Nostalgia is a powerful thing. There’s something in it that makes us look upon the things we treasured way back when through our rose colored lenses and value the old over the new. Remakes are a kind of compromise and even today, remakes are often derided as worse than the original. A prime example of this is a forum thread I was reading last night regarding Lunar: Silver Star Harmony on the PSP. In it, some posters commented that it was easier than the original, that it was somehow less than the original. This kind of thinking is dangerous for those of us who would love to see our old favorites revisited in the future. I wonder if these people ever considered that because they played the original, they were somehow better at later versions of the same game. I’ve played Lunar in nearly every iteration and to me, it’s the same game every time. Of course, I don’t have the luxury of being able to play the original Sega CD version next to the newer PSP version. This issue occurs with movies too (anyone notice the whole “I hate the new Star Wars trilogy” thing mostly coming from those people who grew up with the original?). The older we get and the more advanced we become with regards to education and technology, the more critical and demanding we become of our forms of entertainment. Why can’t it be like the good old days? Because those days are long gone, but if you open your mind just a bit, you might find that your favorite story has inspired a slew of others just like it… Master of Orion was the original game that inspired the coining of the term 4X (Explore, Expand, Exploit, and Exterminate) with regards to video game genres and has since inspired games like Sins of a Solar Empire, Galactic Civilizations and many more. Wolfenstein 3D inspired every first person shooter we have today, from Unreal Tournament to Medal of Honor. It’s good to go back to the beginning to see where it all started and awesome if you experienced it as it happened, but take a look outside every now and again and try something new. I promise, you won’t be disappointed (unless you want to be, in which case, that’s your problem).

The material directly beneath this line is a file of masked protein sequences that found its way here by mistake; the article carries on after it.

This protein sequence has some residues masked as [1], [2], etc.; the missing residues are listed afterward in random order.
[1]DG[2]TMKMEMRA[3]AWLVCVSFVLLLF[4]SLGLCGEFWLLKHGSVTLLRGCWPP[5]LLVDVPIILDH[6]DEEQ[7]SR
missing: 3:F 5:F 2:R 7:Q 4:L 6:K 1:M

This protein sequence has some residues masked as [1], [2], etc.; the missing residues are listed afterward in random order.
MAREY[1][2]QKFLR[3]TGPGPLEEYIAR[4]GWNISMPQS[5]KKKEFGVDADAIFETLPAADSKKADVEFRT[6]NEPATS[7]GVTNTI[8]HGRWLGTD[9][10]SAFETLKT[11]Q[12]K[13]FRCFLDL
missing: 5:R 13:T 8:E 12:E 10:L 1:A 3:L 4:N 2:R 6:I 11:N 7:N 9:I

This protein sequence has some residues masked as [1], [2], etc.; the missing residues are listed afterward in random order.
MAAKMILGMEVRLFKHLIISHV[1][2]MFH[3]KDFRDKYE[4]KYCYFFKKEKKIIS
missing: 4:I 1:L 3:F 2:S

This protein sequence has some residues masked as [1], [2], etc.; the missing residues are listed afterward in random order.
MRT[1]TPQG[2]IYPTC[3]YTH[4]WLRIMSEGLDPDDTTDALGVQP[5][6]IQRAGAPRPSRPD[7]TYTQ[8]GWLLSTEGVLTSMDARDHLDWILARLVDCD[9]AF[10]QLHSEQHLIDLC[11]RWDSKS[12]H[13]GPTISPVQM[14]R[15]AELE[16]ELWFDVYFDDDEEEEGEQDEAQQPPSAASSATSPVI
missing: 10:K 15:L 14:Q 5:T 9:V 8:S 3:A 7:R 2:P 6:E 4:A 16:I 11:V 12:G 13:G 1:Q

I suppose my new point is this: don’t rely on the remakes and re-releases, but if they do come along, vote with your money and let the companies know that their effort in revisiting their older games is a welcome diversion. In the mean time, let developers pay tribute to older games by making new ones and vote with your money on those too. Feel free to compare the old and the new, but understand that if that old game were made today, it would be completely different due to the reduced limitations on technology. Apparently Silent Hill was much scarier back when there was a ton of fog (which was implemented since the hardware was limited in what it could show) and now today you can see all the way to the horizon and things aren’t so scary any more. Be understanding.
Until next time, keep on playing the classics you love and give the descendants a chance to become new classics!
P.S. “Nostalgia, as always, had wiped away bad memories and magnified the good ones.” from Living to Tell the Tale, by Gabriel Garcia Marquez.
P.P.S. Yes, I want a remake/re-release of Terranigma. I think out of the three Quintet/Enix titles (Soul Blazer, Illusion of Gaia, Terranigma) the last one is the best and deserves a DS release at the very least.